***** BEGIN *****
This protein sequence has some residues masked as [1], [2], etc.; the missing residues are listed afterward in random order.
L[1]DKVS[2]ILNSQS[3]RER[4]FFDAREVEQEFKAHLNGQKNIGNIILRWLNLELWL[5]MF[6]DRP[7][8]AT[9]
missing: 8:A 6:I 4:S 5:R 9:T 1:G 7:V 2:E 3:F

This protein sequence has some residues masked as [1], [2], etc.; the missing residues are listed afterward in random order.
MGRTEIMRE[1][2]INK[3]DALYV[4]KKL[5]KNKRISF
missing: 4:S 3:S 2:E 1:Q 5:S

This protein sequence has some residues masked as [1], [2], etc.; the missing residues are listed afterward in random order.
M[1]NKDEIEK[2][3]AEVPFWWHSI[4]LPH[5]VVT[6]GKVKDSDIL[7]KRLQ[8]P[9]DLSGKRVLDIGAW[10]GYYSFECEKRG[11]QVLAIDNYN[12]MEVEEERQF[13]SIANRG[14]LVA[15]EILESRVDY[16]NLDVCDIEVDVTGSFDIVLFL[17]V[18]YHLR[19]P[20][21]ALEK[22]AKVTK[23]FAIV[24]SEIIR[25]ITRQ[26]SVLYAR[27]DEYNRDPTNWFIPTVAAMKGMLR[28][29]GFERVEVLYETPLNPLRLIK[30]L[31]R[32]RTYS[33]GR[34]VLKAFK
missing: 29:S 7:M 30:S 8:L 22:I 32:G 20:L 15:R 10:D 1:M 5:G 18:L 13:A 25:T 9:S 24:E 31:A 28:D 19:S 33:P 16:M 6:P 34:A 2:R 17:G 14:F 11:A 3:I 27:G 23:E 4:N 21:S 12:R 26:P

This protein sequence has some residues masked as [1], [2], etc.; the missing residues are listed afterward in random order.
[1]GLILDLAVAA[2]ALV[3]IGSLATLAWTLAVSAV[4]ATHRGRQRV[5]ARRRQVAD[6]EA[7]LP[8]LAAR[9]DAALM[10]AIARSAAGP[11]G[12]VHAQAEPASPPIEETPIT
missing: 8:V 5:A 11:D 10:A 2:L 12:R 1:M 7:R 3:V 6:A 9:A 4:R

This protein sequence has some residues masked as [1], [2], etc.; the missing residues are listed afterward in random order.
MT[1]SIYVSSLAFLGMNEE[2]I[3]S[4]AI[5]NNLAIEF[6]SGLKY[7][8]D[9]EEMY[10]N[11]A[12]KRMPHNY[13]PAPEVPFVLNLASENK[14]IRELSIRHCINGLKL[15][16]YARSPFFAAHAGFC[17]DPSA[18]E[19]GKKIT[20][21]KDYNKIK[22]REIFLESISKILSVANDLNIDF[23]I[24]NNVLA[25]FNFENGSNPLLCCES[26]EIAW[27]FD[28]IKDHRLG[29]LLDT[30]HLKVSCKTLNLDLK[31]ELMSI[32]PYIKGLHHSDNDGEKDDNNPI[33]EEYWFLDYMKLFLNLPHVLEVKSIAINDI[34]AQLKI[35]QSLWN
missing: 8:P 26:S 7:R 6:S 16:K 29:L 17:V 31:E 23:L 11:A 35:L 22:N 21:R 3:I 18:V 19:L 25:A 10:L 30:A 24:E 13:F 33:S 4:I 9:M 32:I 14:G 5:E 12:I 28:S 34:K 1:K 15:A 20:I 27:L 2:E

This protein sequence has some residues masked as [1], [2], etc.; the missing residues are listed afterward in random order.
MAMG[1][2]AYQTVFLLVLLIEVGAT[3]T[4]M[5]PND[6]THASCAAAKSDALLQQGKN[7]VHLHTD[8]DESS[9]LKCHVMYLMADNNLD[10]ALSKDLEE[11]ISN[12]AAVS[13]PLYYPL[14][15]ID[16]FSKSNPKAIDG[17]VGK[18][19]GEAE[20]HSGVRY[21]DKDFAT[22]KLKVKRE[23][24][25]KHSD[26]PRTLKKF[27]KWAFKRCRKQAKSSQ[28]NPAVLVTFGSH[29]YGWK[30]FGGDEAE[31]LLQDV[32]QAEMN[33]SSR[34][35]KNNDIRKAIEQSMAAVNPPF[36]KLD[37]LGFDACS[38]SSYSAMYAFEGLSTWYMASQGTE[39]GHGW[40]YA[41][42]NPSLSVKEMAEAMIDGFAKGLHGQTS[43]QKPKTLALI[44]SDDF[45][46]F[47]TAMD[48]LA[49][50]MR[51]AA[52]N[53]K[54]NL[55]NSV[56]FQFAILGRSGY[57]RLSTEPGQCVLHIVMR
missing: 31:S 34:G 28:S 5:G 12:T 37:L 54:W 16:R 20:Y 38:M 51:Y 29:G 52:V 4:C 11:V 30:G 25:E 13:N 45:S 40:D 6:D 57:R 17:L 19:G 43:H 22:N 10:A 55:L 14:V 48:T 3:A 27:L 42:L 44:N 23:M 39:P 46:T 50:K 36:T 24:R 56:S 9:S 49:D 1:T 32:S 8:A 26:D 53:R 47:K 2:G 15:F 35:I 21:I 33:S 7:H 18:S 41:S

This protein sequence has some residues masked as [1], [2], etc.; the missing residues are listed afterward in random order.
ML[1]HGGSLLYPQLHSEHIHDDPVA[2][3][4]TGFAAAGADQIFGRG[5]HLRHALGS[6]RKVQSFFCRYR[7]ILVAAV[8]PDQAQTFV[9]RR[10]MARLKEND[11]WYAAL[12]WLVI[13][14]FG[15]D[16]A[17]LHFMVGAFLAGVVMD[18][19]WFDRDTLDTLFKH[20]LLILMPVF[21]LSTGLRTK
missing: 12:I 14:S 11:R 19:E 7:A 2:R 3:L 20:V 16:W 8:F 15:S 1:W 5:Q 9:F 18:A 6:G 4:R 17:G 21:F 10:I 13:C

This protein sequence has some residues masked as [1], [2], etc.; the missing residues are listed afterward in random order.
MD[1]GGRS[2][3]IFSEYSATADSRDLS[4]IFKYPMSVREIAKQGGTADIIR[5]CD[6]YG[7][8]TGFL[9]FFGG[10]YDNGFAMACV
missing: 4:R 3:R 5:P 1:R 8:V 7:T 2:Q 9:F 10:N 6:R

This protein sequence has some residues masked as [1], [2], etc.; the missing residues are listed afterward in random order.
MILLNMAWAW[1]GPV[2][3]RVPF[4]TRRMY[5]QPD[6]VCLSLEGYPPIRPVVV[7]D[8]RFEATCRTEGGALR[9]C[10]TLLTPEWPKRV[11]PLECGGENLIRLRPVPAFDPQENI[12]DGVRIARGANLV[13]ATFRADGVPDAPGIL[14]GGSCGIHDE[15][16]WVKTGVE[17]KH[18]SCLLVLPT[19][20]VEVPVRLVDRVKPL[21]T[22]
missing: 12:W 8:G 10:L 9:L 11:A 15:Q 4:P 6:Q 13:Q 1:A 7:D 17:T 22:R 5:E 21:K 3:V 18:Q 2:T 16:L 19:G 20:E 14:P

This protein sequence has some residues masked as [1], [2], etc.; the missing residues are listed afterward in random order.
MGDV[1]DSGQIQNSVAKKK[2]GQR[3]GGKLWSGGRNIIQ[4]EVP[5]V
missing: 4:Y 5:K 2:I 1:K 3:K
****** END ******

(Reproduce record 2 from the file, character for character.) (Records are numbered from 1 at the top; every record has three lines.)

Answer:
This protein sequence has some residues masked as [1], [2], etc.; the missing residues are listed afterward in random order.
MGRTEIMRE[1][2]INK[3]DALYV[4]KKL[5]KNKRISF
missing: 4:S 3:S 2:E 1:Q 5:S